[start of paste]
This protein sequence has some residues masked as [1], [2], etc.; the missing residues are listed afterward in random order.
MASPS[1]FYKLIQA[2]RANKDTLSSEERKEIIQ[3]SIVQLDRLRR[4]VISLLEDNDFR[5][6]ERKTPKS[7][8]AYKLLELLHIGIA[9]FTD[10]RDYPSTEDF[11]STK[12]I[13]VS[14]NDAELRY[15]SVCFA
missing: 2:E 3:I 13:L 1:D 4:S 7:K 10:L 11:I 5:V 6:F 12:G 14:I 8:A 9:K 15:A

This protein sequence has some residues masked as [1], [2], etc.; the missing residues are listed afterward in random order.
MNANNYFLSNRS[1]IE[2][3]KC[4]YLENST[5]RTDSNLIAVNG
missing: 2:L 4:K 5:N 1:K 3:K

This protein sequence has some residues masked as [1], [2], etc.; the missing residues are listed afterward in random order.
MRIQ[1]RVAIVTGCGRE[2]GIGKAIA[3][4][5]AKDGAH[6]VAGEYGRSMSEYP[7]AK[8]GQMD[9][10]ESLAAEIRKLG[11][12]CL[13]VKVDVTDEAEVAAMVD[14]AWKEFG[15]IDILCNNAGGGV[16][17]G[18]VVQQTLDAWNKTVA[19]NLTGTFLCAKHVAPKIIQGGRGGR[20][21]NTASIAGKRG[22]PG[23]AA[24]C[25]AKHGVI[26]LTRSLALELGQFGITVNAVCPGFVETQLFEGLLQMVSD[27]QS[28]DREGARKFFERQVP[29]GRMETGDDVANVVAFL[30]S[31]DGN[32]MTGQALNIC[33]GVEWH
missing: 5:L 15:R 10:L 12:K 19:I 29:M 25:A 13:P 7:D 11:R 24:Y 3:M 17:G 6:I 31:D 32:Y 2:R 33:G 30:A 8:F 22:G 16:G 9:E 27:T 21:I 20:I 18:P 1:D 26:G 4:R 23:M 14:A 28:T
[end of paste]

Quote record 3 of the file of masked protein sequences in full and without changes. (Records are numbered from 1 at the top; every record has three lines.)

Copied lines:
This protein sequence has some residues masked as [1], [2], etc.; the missing residues are listed afterward in random order.
MRIQ[1]RVAIVTGCGRE[2]GIGKAIA[3][4][5]AKDGAH[6]VAGEYGRSMSEYP[7]AK[8]GQMD[9][10]ESLAAEIRKLG[11][12]CL[13]VKVDVTDEAEVAAMVD[14]AWKEFG[15]IDILCNNAGGGV[16][17]G[18]VVQQTLDAWNKTVA[19]NLTGTFLCAKHVAPKIIQGGRGGR[20][21]NTASIAGKRG[22]PG[23]AA[24]C[25]AKHGVI[26]LTRSLALELGQFGITVNAVCPGFVETQLFEGLLQMVSD[27]QS[28]DREGARKFFERQVP[29]GRMETGDDVANVVAFL[30]S[31]DGN[32]MTGQALNIC[33]GVEWH
missing: 5:L 15:R 10:L 12:K 19:I 29:M 25:A 13:P 7:D 11:R 24:Y 3:M 17:G 6:I 31:D 32:Y 2:R 33:G 30:A 8:F 22:G 16:G 9:E 27:T 21:I 20:I 18:P 1:D 26:G 4:R 23:M 14:A 28:T